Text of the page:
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CIAS names the best new auto tech of 2016

The Rear Camera Mirror on the Chevy Bolt made the Canadian International AutoShow’s list of best new tech introduced in 2016. The feature is also available on the Cadillac CT6.

Toronto, Ontario — January 2, 2017 — The Canadian International AutoShow (CIAS) has compiled a list of some of the most notable car tech of 2016, including new tech from VW that allows you to control various systems with the wave of a hand, Acura’s advanced cockpit technology and headlights that use actual computer controlled lasers.

CIAS takes place February 17 to 26, 2017, at the Metro Toronto Convention Centre. A statement from show management says that it’s not always the biggest or the flashiest innovations that make the list. Often it’s the smaller, more finessed inventions that stand out when it comes to automotive technology.

Advanced Gesture Control – Volkswagen

The VW Advanced Gesture Control feature allows for effortless infotainment control. Rather than physically turning knobs or pressing buttons, the control system allows you to wave your hand in the general vicinity of the dash to control volume, stations, or really anything your heart desires.

Advanced Navigation System – Harman

The Harman Advanced Navigation system not only tracks traffic, parking and road hazard information; it also uses traction control, stability and windshield wiper technology to identify when roads are wet or dangerous. Once one HAN user experiences poor driving conditions, the system will share the information with other HAN-equipped vehicles to avoid problem areas.

Precision Cockpit – Acura

The Precision Cockpit has dual LCD screens and precision tracking to mimic how autonomous cars think, while still giving the driver full control of the vehicle. The driver screen will show the vehicle’s speed, but also how the car sees and thinks–predicting potential hazards and notifying the driver before harm can come to anyone. The other LCD screen, located in the center of the dash, is far enough away that the driver is not distracted trying to touch it; instead, the trackpad by the gear shift controls the car’s temperature, music, etc.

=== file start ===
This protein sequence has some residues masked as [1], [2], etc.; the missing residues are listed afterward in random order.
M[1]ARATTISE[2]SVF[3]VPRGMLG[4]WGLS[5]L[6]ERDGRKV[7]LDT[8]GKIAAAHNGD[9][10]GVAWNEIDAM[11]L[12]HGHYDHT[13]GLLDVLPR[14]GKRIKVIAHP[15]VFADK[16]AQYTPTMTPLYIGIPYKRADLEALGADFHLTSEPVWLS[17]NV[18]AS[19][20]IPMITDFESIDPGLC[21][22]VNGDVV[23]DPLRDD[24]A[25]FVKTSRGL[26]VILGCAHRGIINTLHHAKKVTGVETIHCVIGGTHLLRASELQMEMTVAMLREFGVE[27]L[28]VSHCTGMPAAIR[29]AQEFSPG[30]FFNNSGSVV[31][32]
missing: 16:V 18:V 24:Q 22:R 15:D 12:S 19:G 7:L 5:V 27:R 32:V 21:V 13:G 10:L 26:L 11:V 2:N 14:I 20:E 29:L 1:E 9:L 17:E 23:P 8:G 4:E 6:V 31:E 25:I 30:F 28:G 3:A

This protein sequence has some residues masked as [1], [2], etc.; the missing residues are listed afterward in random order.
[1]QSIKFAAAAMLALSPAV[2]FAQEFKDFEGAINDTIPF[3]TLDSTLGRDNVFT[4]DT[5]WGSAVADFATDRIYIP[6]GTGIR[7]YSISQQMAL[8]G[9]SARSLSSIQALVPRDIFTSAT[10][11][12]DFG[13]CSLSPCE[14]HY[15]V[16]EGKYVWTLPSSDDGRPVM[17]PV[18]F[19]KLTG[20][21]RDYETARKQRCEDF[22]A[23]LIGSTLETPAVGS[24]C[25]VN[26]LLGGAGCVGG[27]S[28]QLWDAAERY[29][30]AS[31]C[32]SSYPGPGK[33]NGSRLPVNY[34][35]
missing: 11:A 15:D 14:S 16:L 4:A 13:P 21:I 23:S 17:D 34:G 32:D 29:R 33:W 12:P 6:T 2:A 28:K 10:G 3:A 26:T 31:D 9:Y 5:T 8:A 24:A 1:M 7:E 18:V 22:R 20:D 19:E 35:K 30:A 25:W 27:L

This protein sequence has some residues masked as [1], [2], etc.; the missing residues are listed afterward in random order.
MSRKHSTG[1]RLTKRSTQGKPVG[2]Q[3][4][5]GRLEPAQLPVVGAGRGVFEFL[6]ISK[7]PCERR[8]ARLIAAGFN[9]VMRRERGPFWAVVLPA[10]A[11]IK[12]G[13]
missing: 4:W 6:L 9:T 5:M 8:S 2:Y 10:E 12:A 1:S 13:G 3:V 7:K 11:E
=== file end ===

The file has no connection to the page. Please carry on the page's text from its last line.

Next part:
The Touch Control Steering Wheel – Mercedes Benz E-Class

The Touch Control Steering Wheel essentially works like an iPhone. There are two sections on either side of the wheel that the driver can swipe to control the menu. This technology was developed to reduce distracted driving risks.

Perfect Position Seat – Lincoln

Long drives got you down? Fear no more. The Perfect Position Seat is guaranteed to mold to any body shape or weight. As an added perk, the seat will not just warm your tush–it will cool and massage your body as you see fit. Have a problem area? The seat will address one side of your body while leaving the other side relaxed.

Rear Camera Mirror – Chevy Bolt

The new Rear Camera Mirror functions to eliminate vision barriers. The mirror creates a 180-degree view as if the driver is enclosed in a transparent vehicle.

DOT and FDA-Approved Headlights – Audi

The DOT and FDA-Approved Headlights on Audi’s R8 are actually lasers which produce sharp, focused light using sensors to detect oncoming cars or city lights. If detected, the lasers will adjust accordingly. DOT is, of course, the US Department of Transportation. You may recognize the FDA acronym as standing for “Food and Drug Administration,” another US governmental agency, and wondering why they’ve been asked to approve a headlighting system. It turns out that anything using a laser in the US has to get FDA approval due to radiation concerns. The high-beam assembly on Audi’s R8 is a Class II laser, which means “Hazard increases when viewed directly for long periods of time. Hazard increases if viewed with optical aids.” In other words, don’t stare directly into these for too long if you get one in the shop, and definitely don’t use a magnifying glass.

 

 

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